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Obes Rev. 2020 Jan 3. doi: 10.1111/obr.12989. [Epub ahead of print]

Association of anthropometry and weight change with risk of dementia and its major subtypes: A meta-analysis consisting 2.8 million adults with 57 294 cases of dementia.

Author information

1
School of Psychology and Public Health, La Trobe University, Melbourne, Victoria, Australia.
2
Boden Institute of Obesity, Nutrition, Exercise & Eating Disorders, University of Sydney, Sydney, New South Wales, Australia.
3
The George Institute for Global Health, University of Oxford, Oxford, UK.
4
The George Institute for Global Health, University of New South Wales, Sydney, New South Wales, Australia.
5
Department of Epidemiology, Johns Hopkins University, Baltimore, Maryland, USA.
6
Department of Epidemiology and Public Health, University College London, London, UK.
7
School of Biological & Population Health Sciences, Oregon State University, Corvallis, Oregon, USA.
8
Department of Biostatistics, Boston University School of Public Health, Boston, Massachusetts, USA.
9
Department of Neurology, Boston University School of Medicine, Boston, Massachusetts, USA.
10
Framingham Heart Study, Framingham, Massachusetts, USA.
11
The National Institute for Health Research Blood and Transplant Unit in Donor Health and Genomics, Strangeways Research Laboratory, University of Cambridge, Cambridge, UK.
12
UK Medical Research Council/British Heart Foundation Cardiovascular Epidemiology Unit, Department of Public Health and Primary Care, Strangeways Research Laboratory, University of Cambridge, Cambridge, UK.
13
British Heart Foundation Centre of Excellence, Division of Cardiovascular Medicine, Addenbrooke's Hospital, Cambridge, UK.
14
INSERM, U1061, Neuropsychiatry: Epidemiological and Clinical Research, University of Montpellier, Montpellier, France.
15
Memory Research and Resources Center, Department of Neurology, Montpellier University Hospital Gui de Chauliac, Montpellier, France.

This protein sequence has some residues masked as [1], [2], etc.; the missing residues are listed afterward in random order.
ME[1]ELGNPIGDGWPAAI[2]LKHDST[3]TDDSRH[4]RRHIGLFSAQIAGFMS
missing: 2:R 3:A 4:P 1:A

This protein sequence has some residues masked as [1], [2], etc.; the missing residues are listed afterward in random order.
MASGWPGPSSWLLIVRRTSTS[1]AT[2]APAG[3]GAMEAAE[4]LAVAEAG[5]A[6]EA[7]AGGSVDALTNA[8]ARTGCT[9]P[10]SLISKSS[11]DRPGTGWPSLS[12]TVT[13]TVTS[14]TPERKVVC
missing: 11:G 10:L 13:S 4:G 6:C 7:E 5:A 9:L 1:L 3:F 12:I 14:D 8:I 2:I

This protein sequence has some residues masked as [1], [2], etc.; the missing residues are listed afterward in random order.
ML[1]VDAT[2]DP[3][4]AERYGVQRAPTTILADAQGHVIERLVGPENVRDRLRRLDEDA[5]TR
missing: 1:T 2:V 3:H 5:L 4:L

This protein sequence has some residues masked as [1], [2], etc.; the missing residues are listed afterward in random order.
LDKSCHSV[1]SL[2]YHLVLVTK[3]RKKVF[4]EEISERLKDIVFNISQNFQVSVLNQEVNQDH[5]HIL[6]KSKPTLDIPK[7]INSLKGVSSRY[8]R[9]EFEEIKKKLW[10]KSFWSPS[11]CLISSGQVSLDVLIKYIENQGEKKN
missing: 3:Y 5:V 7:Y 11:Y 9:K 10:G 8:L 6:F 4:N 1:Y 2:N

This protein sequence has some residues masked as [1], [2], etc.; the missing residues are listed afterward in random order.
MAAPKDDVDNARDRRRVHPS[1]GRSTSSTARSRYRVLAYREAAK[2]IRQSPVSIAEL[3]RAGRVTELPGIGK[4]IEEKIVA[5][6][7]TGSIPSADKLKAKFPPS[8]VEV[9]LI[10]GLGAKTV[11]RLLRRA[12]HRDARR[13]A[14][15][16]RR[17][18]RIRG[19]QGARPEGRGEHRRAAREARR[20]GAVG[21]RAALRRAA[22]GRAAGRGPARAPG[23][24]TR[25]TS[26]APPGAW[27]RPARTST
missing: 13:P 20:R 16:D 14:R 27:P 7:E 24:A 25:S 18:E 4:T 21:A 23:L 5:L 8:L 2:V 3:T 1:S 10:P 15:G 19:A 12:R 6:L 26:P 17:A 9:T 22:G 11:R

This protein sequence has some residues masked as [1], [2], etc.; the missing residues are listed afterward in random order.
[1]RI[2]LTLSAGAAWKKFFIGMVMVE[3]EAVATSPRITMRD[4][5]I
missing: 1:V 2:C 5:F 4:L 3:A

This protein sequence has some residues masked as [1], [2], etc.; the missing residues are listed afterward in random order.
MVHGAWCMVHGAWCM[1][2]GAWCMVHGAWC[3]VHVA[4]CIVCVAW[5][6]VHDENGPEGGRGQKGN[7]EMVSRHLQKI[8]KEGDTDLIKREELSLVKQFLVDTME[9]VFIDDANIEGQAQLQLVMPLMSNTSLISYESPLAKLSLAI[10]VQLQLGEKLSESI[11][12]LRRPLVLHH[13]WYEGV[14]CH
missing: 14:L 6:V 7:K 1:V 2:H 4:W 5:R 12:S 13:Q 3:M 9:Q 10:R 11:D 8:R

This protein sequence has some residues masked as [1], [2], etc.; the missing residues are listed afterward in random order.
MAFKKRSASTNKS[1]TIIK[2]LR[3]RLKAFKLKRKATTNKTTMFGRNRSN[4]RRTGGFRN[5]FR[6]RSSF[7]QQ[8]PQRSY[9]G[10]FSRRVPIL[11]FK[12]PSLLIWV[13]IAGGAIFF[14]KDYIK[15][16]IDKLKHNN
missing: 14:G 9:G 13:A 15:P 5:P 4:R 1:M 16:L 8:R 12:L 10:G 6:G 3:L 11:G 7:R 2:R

16
Department of Community Medicine and Global Health, University of Oslo, Oslo, Norway.
17
Clinical Trial Service Unit, Nuffield Department of Population health, University of Oxford, Oxford, UK.
18
Unité INSERM 1219, Université de Bordeaux, Bordeaux, France.
19
INSERM, Bordeaux Population Health Research Center and Department of Neurology, Centre Hospitalier Universitaire de Bordeaux, Bordeaux, France.
20
INSERM, Bordeaux Population Health Research Center, UMR U1219, University of Bordeaux, Bordeaux, France.
21
Department of Clinical Biochemistry, Rigshospitalet, Copenhagen, Denmark.
22
Department of Clinical Medicine, Faculty of Health and Medical Sciences, University of Copenhagen, Copenhagen, Denmark.
23
Department of Medical Statistics, LSHTM, London, UK.
24
Department of Epidemiology and Biostatistics, School of Medicine, University of California San Francisco, San Francisco, California, USA.
25
Department of Psychology, and Centre for Ageing and Health - AgeCap, University of Gothenburg, Gothenburg, Sweden.
26
Department of Social Sciences and Health Policy, Wake Forest School of Medicine, Winston-Salem, North Carolina, USA.
27
Department of Neurology, Amsterdam UMC, University of Amsterdam, Amsterdam, the Netherlands.
28
Institute for Molecular Medicine Finland (FIMM), University of Helsinki, Helsinki, Finland.
29
Department of Public Health, University of Helsinki, Helsinki, Finland.
30